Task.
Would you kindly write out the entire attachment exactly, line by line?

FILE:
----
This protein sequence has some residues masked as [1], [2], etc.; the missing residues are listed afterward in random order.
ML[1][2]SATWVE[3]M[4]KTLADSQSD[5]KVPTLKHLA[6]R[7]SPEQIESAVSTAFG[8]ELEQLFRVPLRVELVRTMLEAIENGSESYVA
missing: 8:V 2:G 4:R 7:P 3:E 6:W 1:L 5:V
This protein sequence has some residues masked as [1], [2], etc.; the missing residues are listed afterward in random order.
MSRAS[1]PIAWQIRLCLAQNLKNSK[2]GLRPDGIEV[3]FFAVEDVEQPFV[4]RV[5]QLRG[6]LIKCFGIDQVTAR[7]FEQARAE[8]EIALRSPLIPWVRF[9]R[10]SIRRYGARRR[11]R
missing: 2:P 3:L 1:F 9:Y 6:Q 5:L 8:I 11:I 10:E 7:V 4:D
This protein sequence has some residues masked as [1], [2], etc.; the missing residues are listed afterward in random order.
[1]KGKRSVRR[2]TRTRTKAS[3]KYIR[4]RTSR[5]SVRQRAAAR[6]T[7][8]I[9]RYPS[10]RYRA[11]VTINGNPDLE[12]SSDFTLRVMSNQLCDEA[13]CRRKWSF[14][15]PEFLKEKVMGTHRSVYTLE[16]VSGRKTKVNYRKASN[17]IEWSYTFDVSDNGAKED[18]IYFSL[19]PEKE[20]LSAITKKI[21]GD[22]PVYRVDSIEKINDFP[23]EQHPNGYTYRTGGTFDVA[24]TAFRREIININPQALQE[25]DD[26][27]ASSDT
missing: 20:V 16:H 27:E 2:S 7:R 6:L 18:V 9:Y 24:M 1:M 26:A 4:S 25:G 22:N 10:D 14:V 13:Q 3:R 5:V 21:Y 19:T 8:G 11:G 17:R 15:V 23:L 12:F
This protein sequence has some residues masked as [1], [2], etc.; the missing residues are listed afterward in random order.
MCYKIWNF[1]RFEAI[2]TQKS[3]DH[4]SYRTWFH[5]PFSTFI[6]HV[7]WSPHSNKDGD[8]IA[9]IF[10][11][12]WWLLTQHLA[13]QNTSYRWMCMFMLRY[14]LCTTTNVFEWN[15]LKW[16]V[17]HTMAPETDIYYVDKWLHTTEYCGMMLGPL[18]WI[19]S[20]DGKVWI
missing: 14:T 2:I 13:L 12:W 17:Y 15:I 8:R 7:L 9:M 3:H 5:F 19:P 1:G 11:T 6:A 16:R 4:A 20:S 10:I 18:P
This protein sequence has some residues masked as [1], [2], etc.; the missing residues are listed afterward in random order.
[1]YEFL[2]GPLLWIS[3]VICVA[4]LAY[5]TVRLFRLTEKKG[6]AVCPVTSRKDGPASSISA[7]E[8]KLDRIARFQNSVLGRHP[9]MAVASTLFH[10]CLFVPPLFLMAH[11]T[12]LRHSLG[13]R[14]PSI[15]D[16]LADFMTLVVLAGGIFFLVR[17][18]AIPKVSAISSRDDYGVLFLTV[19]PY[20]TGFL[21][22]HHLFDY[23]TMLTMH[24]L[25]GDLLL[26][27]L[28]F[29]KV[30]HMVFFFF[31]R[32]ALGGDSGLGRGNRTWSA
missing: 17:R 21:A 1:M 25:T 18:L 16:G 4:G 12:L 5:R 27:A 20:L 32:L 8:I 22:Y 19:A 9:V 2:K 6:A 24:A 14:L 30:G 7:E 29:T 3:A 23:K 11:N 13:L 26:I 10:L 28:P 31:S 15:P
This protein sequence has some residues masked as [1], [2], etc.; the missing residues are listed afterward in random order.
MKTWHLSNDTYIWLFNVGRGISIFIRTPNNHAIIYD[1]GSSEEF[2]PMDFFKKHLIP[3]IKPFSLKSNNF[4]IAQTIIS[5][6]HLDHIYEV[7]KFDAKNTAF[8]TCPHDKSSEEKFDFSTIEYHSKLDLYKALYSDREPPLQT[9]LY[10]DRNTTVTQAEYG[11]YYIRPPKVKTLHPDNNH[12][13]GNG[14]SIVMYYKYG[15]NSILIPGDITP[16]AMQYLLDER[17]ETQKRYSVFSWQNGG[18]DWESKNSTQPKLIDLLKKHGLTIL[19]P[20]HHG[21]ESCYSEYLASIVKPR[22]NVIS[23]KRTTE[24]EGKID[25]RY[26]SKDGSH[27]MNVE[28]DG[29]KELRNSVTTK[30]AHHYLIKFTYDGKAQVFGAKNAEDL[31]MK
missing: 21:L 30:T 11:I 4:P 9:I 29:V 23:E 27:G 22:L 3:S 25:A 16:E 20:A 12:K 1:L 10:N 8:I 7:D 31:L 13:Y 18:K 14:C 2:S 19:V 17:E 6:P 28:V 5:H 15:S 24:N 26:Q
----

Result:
This protein sequence has some residues masked as [1], [2], etc.; the missing residues are listed afterward in random order.
ML[1][2]SATWVE[3]M[4]KTLADSQSD[5]KVPTLKHLA[6]R[7]SPEQIESAVSTAFG[8]ELEQLFRVPLRVELVRTMLEAIENGSESYVA
missing: 8:V 2:G 4:R 7:P 3:E 6:W 1:L 5:V
This protein sequence has some residues masked as [1], [2], etc.; the missing residues are listed afterward in random order.
MSRAS[1]PIAWQIRLCLAQNLKNSK[2]GLRPDGIEV[3]FFAVEDVEQPFV[4]RV[5]QLRG[6]LIKCFGIDQVTAR[7]FEQARAE[8]EIALRSPLIPWVRF[9]R[10]SIRRYGARRR[11]R
missing: 2:P 3:L 1:F 9:Y 6:Q 5:L 8:I 11:I 10:E 7:V 4:D
This protein sequence has some residues masked as [1], [2], etc.; the missing residues are listed afterward in random order.
[1]KGKRSVRR[2]TRTRTKAS[3]KYIR[4]RTSR[5]SVRQRAAAR[6]T[7][8]I[9]RYPS[10]RYRA[11]VTINGNPDLE[12]SSDFTLRVMSNQLCDEA[13]CRRKWSF[14][15]PEFLKEKVMGTHRSVYTLE[16]VSGRKTKVNYRKASN[17]IEWSYTFDVSDNGAKED[18]IYFSL[19]PEKE[20]LSAITKKI[21]GD[22]PVYRVDSIEKINDFP[23]EQHPNGYTYRTGGTFDVA[24]TAFRREIININPQALQE[25]DD[26][27]ASSDT
missing: 20:V 16:H 27:E 2:S 7:R 6:L 18:V 9:Y 24:M 1:M 26:A 4:S 25:G 22:N 10:D 14:V 13:Q 3:R 5:V 21:Y 19:T 8:G 11:G 17:R 15:V 23:L 12:F
This protein sequence has some residues masked as [1], [2], etc.; the missing residues are listed afterward in random order.
MCYKIWNF[1]RFEAI[2]TQKS[3]DH[4]SYRTWFH[5]PFSTFI[6]HV[7]WSPHSNKDGD[8]IA[9]IF[10][11][12]WWLLTQHLA[13]QNTSYRWMCMFMLRY[14]LCTTTNVFEWN[15]LKW[16]V[17]HTMAPETDIYYVDKWLHTTEYCGMMLGPL[18]WI[19]S[20]DGKVWI
missing: 14:T 2:I 13:L 12:W 17:Y 15:I 8:R 7:L 9:M 3:H 5:F 19:P 1:G 11:T 6:A 16:R 4:A 20:S 10:I 18:P
This protein sequence has some residues masked as [1], [2], etc.; the missing residues are listed afterward in random order.
[1]YEFL[2]GPLLWIS[3]VICVA[4]LAY[5]TVRLFRLTEKKG[6]AVCPVTSRKDGPASSISA[7]E[8]KLDRIARFQNSVLGRHP[9]MAVASTLFH[10]CLFVPPLFLMAH[11]T[12]LRHSLG[13]R[14]PSI[15]D[16]LADFMTLVVLAGGIFFLVR[17][18]AIPKVSAISSRDDYGVLFLTV[19]PY[20]TGFL[21][22]HHLFDY[23]TMLTMH[24]L[25]GDLLL[26][27]L[28]F[29]KV[30]HMVFFFF[31]R[32]ALGGDSGLGRGNRTWSA
missing: 17:R 21:A 1:M 25:T 18:L 16:G 4:G 12:L 5:R 27:A 20:L 32:L 8:I 22:Y 19:A 9:V 2:K 6:A 24:A 14:L 30:G 7:E 29:T 3:A 23:K 11:N 13:L 26:I 10:L 28:P 31:S 15:P
This protein sequence has some residues masked as [1], [2], etc.; the missing residues are listed afterward in random order.
MKTWHLSNDTYIWLFNVGRGISIFIRTPNNHAIIYD[1]GSSEEF[2]PMDFFKKHLIP[3]IKPFSLKSNNF[4]IAQTIIS[5][6]HLDHIYEV[7]KFDAKNTAF[8]TCPHDKSSEEKFDFSTIEYHSKLDLYKALYSDREPPLQT[9]LY[10]DRNTTVTQAEYG[11]YYIRPPKVKTLHPDNNH[12][13]GNG[14]SIVMYYKYG[15]NSILIPGDITP[16]AMQYLLDER[17]ETQKRYSVFSWQNGG[18]DWESKNSTQPKLIDLLKKHGLTIL[19]P[20]HHG[21]ESCYSEYLASIVKPR[22]NVIS[23]KRTTE[24]EGKID[25]RY[26]SKDGSH[27]MNVE[28]DG[29]KELRNSVTTK[30]AHHYLIKFTYDGKAQVFGAKNAEDL[31]MK
missing: 21:L 30:T 11:I 4:P 9:I 29:V 23:E 27:G 22:L 3:S 25:A 16:E 20:A 12:K 1:L 10:N 8:I 7:D 31:L 13:Y 18:K 14:C 2:S 19:V 17:E 6:P 28:V 5:H 15:S 24:N 26:Q